What Are The Different Strains of Covid 19?

by | Coronavirus - COVID-19

What Are The Different Strains of Covid 19?

The COVID- 19 virus also called SARS-CoV-2 has evolved since it appeared in China. To explain what goes on here is that every time the virus multiplies, there are mistakes in the genetic code in the virus. And most of these mistakes mean nothing at all but sometimes these mistakes, also called mutations, can give the virus an advantage.

So for example, when we went into lockdown in the first wave of the pandemic, the virus mutations that had extra contagiousness survived better. So there was a variation of the virus that actually spread around the world because it was a bit more contagious and allowed this virus to survive a bit better during lockdown.

What’s happened more recently is that other variants have emerged around the world. There’s one that was noticed in Britain, there was one in Brazil and elsewhere and there’s one in South Africa. And these seemed to be popping up spontaneously rather than spreading around the world. And they are a bit worrying because they’re quite a lot more contagious. What’s known as the UK variant, it’s also grown, is B117 is more contagious. So in fact, if the original virus out of Wuhan spread from one person to another two and a half people, this one in Britain spreads, one person spreads it to maybe three and a half people, that’s how much more contagious it is.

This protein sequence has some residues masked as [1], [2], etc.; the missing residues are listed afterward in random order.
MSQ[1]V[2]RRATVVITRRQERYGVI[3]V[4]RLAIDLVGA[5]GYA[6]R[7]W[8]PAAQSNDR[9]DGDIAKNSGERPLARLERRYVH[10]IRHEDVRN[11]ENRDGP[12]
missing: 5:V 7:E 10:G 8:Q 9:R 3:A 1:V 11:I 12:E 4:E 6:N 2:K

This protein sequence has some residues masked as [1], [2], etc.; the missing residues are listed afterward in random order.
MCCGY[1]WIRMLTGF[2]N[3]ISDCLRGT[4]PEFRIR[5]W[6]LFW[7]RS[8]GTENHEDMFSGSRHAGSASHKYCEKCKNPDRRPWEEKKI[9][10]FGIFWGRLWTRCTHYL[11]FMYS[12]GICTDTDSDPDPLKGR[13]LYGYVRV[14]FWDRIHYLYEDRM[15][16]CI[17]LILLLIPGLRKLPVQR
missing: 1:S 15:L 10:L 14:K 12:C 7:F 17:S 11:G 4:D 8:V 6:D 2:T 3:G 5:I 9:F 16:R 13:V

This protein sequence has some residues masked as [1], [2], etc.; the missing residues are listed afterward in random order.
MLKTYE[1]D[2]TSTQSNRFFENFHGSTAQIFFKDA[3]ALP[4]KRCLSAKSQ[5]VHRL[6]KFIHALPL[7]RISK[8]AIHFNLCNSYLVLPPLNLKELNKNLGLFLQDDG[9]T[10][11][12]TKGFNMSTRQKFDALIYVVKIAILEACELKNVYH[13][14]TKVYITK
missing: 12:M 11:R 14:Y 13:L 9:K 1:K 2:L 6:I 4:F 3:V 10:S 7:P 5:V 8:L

And that adds up and it’s taking over Britain and spreading around the world. It’s also happening in Brazil and South Africa and elsewhere, the question is, do these variants of the virus, okay, you can call them strains maybe but they’re, let’s just call them variants of the virus, do they confer resistance against the vaccine?

Well, the one in South Africa, they’re a little bit worried about that, but at the moment they don’t seem to but that could happen particularly if the vaccine rollout is slow or there’s too much time between vaccine doses that the mutants of the virus, which might be resistant to the vaccine, might preferentially survive. We’ve gotta wait and see, but so far so good.

Dr Norman Swan, Physician and Journalist